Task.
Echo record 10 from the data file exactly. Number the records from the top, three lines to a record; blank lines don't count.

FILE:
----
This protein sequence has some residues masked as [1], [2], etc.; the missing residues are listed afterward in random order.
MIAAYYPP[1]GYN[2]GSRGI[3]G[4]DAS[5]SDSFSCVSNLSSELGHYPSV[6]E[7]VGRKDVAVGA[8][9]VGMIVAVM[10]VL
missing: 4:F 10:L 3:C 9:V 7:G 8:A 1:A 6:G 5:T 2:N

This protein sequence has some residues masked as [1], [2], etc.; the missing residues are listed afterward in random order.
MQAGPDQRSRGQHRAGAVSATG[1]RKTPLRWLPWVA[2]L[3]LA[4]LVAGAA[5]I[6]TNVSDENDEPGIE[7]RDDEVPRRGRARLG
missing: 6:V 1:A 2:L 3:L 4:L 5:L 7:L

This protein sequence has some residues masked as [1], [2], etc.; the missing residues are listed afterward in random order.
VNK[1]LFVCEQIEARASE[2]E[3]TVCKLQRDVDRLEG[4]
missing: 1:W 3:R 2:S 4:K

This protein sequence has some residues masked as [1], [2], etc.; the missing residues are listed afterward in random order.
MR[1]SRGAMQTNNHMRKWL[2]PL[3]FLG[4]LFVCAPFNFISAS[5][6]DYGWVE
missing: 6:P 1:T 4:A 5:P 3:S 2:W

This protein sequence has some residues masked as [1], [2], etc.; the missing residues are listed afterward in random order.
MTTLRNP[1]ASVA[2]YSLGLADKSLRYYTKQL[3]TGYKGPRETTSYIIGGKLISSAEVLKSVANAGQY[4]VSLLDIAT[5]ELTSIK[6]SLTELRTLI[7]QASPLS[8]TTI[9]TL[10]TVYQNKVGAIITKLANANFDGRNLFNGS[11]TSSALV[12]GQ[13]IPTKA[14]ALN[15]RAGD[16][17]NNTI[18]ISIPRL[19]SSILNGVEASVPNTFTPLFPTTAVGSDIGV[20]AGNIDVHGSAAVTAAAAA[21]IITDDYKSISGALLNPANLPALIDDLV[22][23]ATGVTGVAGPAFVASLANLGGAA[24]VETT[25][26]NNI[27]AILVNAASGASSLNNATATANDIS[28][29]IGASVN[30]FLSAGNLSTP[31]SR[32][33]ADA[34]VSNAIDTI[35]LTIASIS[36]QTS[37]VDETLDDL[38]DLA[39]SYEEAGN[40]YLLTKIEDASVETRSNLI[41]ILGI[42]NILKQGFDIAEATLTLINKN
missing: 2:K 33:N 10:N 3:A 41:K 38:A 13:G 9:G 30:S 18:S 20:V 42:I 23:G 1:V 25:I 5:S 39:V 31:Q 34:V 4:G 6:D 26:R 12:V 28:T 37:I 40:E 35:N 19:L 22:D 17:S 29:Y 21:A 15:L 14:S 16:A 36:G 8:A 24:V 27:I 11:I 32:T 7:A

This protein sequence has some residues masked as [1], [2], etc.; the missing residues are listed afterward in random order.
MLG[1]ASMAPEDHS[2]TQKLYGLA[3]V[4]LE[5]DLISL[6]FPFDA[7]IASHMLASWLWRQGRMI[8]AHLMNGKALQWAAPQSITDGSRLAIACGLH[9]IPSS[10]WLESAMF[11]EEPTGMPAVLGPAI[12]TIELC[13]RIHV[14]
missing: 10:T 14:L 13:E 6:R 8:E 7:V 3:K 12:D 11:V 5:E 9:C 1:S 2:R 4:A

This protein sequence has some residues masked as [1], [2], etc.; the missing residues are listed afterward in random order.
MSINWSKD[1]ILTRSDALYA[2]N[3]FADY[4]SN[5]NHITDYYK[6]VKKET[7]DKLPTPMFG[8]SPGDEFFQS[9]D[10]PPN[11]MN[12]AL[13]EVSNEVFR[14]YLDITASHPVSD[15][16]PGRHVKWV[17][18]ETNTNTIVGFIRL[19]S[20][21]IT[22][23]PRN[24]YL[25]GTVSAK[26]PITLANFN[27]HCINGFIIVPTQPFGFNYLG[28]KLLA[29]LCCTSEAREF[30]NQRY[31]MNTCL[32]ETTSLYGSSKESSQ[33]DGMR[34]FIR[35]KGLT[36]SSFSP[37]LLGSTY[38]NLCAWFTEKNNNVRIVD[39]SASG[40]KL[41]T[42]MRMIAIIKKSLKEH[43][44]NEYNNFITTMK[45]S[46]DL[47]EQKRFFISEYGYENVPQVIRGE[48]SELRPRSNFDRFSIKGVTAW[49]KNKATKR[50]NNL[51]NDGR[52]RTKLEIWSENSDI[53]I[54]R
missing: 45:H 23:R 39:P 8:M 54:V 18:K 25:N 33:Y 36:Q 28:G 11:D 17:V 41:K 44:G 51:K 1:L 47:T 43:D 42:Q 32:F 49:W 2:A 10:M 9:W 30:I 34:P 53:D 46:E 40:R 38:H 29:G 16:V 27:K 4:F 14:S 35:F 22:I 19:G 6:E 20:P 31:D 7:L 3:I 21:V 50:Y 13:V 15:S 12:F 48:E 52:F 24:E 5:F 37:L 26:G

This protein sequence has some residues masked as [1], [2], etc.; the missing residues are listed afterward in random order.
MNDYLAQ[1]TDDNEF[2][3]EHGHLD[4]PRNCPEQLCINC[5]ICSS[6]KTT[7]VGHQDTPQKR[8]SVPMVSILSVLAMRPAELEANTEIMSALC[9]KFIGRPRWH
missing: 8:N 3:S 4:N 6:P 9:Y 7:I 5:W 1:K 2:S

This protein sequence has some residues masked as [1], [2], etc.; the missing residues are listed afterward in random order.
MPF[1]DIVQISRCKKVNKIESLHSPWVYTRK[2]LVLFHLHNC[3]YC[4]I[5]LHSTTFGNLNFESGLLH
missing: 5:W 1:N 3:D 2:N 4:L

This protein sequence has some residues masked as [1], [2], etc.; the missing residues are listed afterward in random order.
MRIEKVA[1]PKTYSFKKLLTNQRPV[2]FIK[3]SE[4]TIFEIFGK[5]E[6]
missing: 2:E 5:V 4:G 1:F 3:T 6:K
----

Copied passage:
This protein sequence has some residues masked as [1], [2], etc.; the missing residues are listed afterward in random order.
MRIEKVA[1]PKTYSFKKLLTNQRPV[2]FIK[3]SE[4]TIFEIFGK[5]E[6]
missing: 2:E 5:V 4:G 1:F 3:T 6:K